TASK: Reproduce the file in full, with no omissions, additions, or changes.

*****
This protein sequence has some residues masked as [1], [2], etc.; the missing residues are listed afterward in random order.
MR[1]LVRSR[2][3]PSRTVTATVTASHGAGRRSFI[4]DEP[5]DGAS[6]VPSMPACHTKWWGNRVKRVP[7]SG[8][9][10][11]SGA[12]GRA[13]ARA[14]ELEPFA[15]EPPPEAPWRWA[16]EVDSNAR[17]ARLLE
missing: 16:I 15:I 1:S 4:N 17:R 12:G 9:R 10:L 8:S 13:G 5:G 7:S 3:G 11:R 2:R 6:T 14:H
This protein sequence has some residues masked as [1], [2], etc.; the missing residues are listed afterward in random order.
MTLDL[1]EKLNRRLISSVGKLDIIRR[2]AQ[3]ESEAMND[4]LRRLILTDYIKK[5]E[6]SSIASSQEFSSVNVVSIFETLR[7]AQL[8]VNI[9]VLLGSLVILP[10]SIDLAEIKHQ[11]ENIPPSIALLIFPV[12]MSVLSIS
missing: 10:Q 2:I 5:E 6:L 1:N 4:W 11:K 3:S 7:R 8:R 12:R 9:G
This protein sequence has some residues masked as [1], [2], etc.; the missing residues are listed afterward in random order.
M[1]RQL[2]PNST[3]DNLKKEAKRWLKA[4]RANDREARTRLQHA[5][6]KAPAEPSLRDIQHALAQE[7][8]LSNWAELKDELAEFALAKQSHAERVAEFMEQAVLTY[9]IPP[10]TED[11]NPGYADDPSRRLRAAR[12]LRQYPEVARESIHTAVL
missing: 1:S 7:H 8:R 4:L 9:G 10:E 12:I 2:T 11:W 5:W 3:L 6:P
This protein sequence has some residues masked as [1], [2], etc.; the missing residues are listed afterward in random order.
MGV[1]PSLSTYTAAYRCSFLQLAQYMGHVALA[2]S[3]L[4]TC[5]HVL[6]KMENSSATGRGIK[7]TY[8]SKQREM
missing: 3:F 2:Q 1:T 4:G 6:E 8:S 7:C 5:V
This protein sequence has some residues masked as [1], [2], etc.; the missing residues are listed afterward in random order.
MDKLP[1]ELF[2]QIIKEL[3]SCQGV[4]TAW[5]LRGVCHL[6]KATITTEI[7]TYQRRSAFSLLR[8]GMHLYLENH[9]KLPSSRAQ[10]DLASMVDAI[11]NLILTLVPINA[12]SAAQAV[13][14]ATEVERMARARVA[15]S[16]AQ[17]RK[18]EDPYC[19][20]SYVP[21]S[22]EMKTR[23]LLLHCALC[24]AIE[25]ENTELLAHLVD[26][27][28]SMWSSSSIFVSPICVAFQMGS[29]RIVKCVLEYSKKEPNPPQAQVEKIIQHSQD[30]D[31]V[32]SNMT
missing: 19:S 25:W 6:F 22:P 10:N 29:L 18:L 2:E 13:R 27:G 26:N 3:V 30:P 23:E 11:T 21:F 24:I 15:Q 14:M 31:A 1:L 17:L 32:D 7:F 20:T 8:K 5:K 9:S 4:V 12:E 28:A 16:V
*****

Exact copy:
This protein sequence has some residues masked as [1], [2], etc.; the missing residues are listed afterward in random order.
MR[1]LVRSR[2][3]PSRTVTATVTASHGAGRRSFI[4]DEP[5]DGAS[6]VPSMPACHTKWWGNRVKRVP[7]SG[8][9][10][11]SGA[12]GRA[13]ARA[14]ELEPFA[15]EPPPEAPWRWA[16]EVDSNAR[17]ARLLE
missing: 16:I 15:I 1:S 4:N 17:R 12:G 9:R 10:L 8:S 13:G 5:G 7:S 3:G 11:R 2:R 6:T 14:H
This protein sequence has some residues masked as [1], [2], etc.; the missing residues are listed afterward in random order.
MTLDL[1]EKLNRRLISSVGKLDIIRR[2]AQ[3]ESEAMND[4]LRRLILTDYIKK[5]E[6]SSIASSQEFSSVNVVSIFETLR[7]AQL[8]VNI[9]VLLGSLVILP[10]SIDLAEIKHQ[11]ENIPPSIALLIFPV[12]MSVLSIS
missing: 10:Q 2:I 5:E 6:L 1:N 4:W 11:K 3:S 7:R 8:R 12:R 9:G
This protein sequence has some residues masked as [1], [2], etc.; the missing residues are listed afterward in random order.
M[1]RQL[2]PNST[3]DNLKKEAKRWLKA[4]RANDREARTRLQHA[5][6]KAPAEPSLRDIQHALAQE[7][8]LSNWAELKDELAEFALAKQSHAERVAEFMEQAVLTY[9]IPP[10]TED[11]NPGYADDPSRRLRAAR[12]LRQYPEVARESIHTAVL
missing: 1:S 7:H 8:R 4:L 9:G 10:E 12:I 2:T 11:W 5:W 3:L 6:P
This protein sequence has some residues masked as [1], [2], etc.; the missing residues are listed afterward in random order.
MGV[1]PSLSTYTAAYRCSFLQLAQYMGHVALA[2]S[3]L[4]TC[5]HVL[6]KMENSSATGRGIK[7]TY[8]SKQREM
missing: 3:F 2:Q 1:T 4:G 6:E 8:S 7:C 5:V
This protein sequence has some residues masked as [1], [2], etc.; the missing residues are listed afterward in random order.
MDKLP[1]ELF[2]QIIKEL[3]SCQGV[4]TAW[5]LRGVCHL[6]KATITTEI[7]TYQRRSAFSLLR[8]GMHLYLENH[9]KLPSSRAQ[10]DLASMVDAI[11]NLILTLVPINA[12]SAAQAV[13][14]ATEVERMARARVA[15]S[16]AQ[17]RK[18]EDPYC[19][20]SYVP[21]S[22]EMKTR[23]LLLHCALC[24]AIE[25]ENTELLAHLVD[26][27][28]SMWSSSSIFVSPICVAFQMGS[29]RIVKCVLEYSKKEPNPPQAQVEKIIQHSQD[30]D[31]V[32]SNMT
missing: 19:S 25:W 6:F 22:P 10:N 29:L 18:L 2:E 13:R 27:G 26:N 3:V 30:P 23:E 11:T 21:F 24:I 15:Q 14:M 31:A 1:L 17:L 32:D 7:F 20:T 8:K 5:K 9:S 4:V 12:E 28:A 16:V